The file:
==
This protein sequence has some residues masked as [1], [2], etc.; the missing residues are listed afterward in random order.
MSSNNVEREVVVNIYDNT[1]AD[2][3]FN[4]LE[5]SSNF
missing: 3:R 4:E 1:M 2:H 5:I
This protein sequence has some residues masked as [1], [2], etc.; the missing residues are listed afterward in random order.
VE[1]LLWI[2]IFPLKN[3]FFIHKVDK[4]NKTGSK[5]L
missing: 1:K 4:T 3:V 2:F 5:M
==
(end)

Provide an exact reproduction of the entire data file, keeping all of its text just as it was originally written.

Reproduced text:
This protein sequence has some residues masked as [1], [2], etc.; the missing residues are listed afterward in random order.
MSSNNVEREVVVNIYDNT[1]AD[2][3]FN[4]LE[5]SSNF
missing: 3:R 4:E 1:M 2:H 5:I
This protein sequence has some residues masked as [1], [2], etc.; the missing residues are listed afterward in random order.
VE[1]LLWI[2]IFPLKN[3]FFIHKVDK[4]NKTGSK[5]L
missing: 1:K 4:T 3:V 2:F 5:M